Although Church was in favor of civil rights legislation, his interest in the subject was, according to his legislative aide, Ward Hower, “only intellectual,” not “a visceral thing.” The plight of black Americans “was not a big issue to Frank Church,” perhaps because out of the six hundred thousand persons who lived in Idaho in 1957, only about one thousand were black. In 1957, Idaho had only two representatives in the House, “so,” Hower explains, “the Senate was the key for Idaho, like it was for the southerners. In the Senate, Idaho is equal to New York. For all the western senators, the Senate is their states’ protection. The right to filibuster is important to them.” He felt an identity with the southern senators’ need to preserve the Senate’s rules. But, Hower says, Church also knew that a reconciliation with Johnson was essential for his career, and “he was looking for a way to do something major for Johnson”—and “he understood that the civil rights bill was a key to Johnson’s strong ambition to be President.” And it was this understanding that, in mid-July, first got Church involved more deeply in the civil rights fight. In January, on the vote that had angered Johnson, Church had voted against the South; on July 24, Church voted with it. Johnson’s attitude toward him became noticeably warmer.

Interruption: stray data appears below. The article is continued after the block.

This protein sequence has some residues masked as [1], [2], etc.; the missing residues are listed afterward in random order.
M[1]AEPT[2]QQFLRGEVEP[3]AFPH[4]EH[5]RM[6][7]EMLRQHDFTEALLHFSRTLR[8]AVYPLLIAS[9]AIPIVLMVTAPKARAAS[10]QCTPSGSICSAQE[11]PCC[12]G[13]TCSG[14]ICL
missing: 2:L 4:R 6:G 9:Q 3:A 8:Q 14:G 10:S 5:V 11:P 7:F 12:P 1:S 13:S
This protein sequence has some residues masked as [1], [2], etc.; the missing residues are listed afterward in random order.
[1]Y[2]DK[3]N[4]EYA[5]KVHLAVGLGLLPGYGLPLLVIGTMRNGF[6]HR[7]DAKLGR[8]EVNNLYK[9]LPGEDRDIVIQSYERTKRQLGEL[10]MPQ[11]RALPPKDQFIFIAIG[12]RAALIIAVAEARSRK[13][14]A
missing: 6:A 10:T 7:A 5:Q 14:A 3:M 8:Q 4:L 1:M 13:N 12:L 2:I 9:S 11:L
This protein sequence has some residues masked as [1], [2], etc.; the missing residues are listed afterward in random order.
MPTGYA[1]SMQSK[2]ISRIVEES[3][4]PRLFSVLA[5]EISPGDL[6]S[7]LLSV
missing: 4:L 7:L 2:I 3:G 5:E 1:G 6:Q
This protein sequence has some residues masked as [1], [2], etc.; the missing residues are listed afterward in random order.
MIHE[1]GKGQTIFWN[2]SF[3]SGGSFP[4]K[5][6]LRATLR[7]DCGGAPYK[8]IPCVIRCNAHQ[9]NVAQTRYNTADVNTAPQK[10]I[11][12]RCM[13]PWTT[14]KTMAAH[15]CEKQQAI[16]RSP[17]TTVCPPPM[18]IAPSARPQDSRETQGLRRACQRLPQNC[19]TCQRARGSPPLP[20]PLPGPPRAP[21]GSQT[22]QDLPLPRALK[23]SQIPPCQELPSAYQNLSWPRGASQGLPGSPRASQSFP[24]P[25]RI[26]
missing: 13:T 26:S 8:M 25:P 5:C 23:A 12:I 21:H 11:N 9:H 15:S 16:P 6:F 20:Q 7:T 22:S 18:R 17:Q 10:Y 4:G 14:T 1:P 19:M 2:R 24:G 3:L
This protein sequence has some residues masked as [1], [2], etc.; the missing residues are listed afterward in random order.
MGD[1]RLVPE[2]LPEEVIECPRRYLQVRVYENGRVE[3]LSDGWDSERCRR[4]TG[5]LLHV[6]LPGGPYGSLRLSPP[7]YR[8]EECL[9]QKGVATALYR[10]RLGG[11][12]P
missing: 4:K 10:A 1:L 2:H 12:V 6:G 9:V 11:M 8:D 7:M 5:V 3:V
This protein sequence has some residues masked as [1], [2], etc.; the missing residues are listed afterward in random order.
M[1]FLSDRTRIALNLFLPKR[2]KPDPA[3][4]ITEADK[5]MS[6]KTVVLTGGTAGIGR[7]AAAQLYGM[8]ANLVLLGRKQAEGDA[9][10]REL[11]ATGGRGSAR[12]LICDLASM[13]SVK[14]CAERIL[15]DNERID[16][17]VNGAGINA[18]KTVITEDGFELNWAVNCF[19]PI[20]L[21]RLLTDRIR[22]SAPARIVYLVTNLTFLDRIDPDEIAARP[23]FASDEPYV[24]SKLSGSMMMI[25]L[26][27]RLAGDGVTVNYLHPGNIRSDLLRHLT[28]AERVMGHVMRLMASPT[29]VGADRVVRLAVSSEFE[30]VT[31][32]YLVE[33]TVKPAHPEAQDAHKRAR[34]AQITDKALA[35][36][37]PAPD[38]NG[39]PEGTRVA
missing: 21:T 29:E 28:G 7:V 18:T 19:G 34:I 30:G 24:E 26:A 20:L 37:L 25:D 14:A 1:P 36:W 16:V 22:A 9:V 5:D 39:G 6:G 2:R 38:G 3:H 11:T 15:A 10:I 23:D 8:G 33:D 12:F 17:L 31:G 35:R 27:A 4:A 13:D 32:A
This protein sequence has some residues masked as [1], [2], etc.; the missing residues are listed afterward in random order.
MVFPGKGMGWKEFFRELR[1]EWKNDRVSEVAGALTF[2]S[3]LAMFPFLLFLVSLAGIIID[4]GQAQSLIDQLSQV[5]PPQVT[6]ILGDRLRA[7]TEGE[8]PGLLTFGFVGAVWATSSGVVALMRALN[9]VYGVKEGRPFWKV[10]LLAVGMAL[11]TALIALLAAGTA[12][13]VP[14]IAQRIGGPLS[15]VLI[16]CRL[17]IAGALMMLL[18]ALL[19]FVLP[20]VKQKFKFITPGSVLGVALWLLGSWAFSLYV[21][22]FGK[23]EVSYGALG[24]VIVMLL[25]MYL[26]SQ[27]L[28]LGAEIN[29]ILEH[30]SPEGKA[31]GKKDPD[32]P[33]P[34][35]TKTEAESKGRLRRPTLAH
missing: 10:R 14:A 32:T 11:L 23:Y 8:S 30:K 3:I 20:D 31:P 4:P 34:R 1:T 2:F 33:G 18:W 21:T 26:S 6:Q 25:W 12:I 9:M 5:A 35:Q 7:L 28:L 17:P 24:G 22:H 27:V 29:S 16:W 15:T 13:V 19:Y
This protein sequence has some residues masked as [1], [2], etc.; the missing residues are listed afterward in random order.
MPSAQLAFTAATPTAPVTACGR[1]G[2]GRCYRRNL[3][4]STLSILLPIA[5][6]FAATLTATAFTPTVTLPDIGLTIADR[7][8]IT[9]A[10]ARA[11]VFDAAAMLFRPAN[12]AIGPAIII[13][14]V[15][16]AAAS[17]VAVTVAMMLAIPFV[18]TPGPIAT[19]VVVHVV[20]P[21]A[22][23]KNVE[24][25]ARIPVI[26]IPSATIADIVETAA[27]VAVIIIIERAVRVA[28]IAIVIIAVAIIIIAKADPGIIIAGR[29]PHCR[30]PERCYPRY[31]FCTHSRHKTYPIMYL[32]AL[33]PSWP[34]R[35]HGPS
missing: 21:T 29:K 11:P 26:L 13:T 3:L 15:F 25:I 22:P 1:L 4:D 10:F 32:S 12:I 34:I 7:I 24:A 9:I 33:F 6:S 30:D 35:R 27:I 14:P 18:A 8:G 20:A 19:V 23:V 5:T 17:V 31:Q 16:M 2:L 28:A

Johnson had appealed to Church partly on pragmatic grounds; Hower, for one, believes that Church’s desire for a seat on the Foreign Relations Committee was the key: “I don’t think anything explicit was ever said—you didn’t deal with Lyndon Johnson that way. But you knew that if you did him a favor, when the time came, if he could do you a favor. . . . This w as the w ay Lyndon Johnson operated. There was a tacit quid pro quo.” But Johnson had also appealed to elements in the young senator’s character that were not pragmatic. “You’re a senator of the United States,” he told Church. “You have to function as a senator of the United States.”
A long article that, unlike some accounts of LBJ, focuses on his considerable skills of persuasion and the civil rights bill.
But the threat was never far, as this snippet illustrates.
The café is open.